This is a non-issue for phpDocumentor. All we need is at
least 6 months
to a year of lead time on the final decision in order to
adjust the code.
As I wrote, I happend to have Smarty and phpDocumentor checkouts at
hand. I just checked a recently installed version of Mediawiki and they
also use curlies (although only in a very few places). But at least this
should be a good argument against "nobody out there is using them
anyway". Let alone all the other good reasons. Oh, btw, phpMyAdmin also
uses them.
However, it is obvious that a script is needed that iterates over a
script and changes things that are easy to fix like the
$a{blah} one. I
Yeah, someone just started a thread regarding this idea. As to this
special case, maybe you can automagically find exactly the affected or
possibly affected lines of code and update them.

But more generally, I think writing the "general purpose automagical
updater" is infeasible because sooner or later you'll run into issues
you cannot detect or fix with a lint-type analysis but that require real
execution of all possible code paths (e.g. stricter function argument
parsing, changes in handling of NULL when used in array functions,
passing non-array to array_merge...). Even worse, something like
reordering function arguments (as somebody mentioned shortly mentioned
here?) can only be detected by having specifically written test cases at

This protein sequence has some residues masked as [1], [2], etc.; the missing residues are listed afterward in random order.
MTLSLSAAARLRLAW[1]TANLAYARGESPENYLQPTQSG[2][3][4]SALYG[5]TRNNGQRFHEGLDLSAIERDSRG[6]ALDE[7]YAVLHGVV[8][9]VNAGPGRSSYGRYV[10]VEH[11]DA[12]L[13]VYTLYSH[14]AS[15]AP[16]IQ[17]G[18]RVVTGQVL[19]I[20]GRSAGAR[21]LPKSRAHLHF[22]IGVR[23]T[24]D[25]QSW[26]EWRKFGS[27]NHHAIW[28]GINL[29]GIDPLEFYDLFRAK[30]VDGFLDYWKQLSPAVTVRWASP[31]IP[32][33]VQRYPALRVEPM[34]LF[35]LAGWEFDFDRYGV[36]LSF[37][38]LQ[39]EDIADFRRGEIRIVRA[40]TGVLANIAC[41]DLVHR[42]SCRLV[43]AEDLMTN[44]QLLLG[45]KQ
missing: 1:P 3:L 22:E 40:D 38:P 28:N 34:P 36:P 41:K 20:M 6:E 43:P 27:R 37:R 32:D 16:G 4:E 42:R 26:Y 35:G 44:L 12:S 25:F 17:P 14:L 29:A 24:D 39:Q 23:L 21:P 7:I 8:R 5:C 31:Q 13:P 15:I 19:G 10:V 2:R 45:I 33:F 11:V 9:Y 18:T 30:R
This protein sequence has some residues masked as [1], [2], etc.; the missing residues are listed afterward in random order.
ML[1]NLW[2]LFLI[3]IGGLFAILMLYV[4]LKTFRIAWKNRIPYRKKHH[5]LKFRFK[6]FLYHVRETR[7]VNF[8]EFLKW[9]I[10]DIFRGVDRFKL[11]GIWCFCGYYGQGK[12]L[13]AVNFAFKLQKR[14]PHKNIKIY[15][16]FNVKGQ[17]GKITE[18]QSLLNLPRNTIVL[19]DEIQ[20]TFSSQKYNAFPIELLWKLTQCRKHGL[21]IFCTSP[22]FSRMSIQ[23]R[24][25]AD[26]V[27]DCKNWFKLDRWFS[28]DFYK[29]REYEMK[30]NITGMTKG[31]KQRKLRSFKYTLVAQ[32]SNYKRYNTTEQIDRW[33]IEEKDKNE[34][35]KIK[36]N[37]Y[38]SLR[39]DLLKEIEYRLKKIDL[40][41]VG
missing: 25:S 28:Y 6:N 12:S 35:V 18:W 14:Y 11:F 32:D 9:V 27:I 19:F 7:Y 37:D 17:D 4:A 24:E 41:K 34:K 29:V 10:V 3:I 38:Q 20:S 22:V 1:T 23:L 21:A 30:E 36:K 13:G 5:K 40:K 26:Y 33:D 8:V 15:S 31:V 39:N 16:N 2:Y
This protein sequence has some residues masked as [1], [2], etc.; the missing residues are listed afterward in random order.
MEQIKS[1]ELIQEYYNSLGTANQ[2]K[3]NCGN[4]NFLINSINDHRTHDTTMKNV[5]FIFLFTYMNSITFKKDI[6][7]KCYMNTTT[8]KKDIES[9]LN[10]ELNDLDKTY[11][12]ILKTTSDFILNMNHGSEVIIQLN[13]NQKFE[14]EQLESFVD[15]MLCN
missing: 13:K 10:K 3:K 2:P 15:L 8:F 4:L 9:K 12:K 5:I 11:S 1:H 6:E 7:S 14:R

2) be thankful this is transparent enough that we can have
enough lead
time to make small changes to legacy scripts as needed - this
is why the
E_STRICT is added to PHP 5.1 now. Would you prefer a sudden break in
PHP 6 without any warning?
Apart from that nobody has given a sound reason yet (maybe I missed it)
why it needs a change at all, as we know from recent history there are
people out there who happen to get notices on their sites and consider
that "breaking things".

So for these people, this issue by itself is why things might "break" as
soon as their hosters upgrade to 5.1.
3) ALWAYS test RCs of releases when they come out with our critical
applications and note any breaks here, to determine whether they are
bugs or intentional changes in PHP.
That was yet another thing I felt disturbing and complained about but
noone has commented on that yet - why do you need to make changes like
this one in RC5? Every change that is later than an RC1 is more likely
to be missed by people, even those who are diligently testing their
stuff. Additionally, RC5 is damn pretty close to a release and that puts
unnecessary pressure on people to get it fixed.

Sorry for being so annoying.


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postedNov 20, '05 at 8:45p
activeNov 20, '05 at 8:45p

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Matthias Pigulla: 1 post



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